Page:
Wednesday, December 21, 2011

US to release pilot fatigue rule after long delay

(Reuters) - Nearly three years after investigators first heard what they believed were yawns by the crew of a commuter plane that fell from a winter night's sky near Buffalo, the Obama administration is ready to issue a new regulation aimed at ensure more rest for airline pilots.

The Federal Aviation Administration policy will be unveiled on Wednesday following extended delays and missed deadlines due to industry conflict over costs and scheduling.

It will overhaul outdated requirements that critics say do not begin to address basic business demands of present-day flying and the physical toll of long days and hectic work schedules on pilots.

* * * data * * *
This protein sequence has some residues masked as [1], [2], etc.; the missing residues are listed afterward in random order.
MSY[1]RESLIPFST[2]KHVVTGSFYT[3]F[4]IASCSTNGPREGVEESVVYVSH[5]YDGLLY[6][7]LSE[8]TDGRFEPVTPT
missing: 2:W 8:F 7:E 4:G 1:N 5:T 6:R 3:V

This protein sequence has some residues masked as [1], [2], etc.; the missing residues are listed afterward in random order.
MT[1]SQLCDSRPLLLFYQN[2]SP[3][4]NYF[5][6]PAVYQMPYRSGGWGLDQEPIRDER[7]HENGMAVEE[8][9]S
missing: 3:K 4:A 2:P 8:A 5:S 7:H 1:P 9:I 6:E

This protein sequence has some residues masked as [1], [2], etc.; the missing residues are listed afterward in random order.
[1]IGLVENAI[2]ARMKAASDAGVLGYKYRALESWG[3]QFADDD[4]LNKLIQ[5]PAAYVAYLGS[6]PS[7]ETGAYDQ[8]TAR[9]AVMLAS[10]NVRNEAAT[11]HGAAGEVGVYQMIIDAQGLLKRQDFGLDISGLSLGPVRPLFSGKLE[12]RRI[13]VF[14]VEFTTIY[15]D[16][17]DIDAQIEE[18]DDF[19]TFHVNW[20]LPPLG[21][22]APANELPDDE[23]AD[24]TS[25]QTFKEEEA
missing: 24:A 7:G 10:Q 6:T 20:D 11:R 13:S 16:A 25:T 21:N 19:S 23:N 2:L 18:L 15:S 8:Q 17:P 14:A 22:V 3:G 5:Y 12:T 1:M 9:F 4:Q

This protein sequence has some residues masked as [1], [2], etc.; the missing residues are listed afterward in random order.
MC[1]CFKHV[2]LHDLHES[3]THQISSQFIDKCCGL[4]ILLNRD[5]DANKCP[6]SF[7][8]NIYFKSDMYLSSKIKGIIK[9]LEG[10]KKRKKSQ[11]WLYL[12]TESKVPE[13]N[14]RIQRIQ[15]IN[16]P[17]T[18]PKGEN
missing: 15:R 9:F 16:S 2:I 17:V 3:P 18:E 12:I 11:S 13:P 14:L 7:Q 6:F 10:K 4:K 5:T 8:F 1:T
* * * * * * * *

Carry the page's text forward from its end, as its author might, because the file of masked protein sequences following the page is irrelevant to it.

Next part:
The rule is expected to give pilots a break on scheduling to provide the best chance for uninterrupted rest, and allow the airlines flexibility to develop their own fatigue risk plans, with FAA approval.

It's the beginning step," said Karen Eckert, whose sister, Beverly, was among the 45 passengers and four crew aboard the Colgan Air Bombardier DHC-8-400, working as Continental Connection Flight 3407, that crashed five miles from Buffalo airport on February 12, 2009. All were killed, as was one person on the ground.

Fatigue is the first one and it's extremely important," she said of safety improvements family members have pushed on Washington - first Congress, which ordered changes, and now the FAA. Other changes being sought would improve pilot qualifications, training, and crew management.

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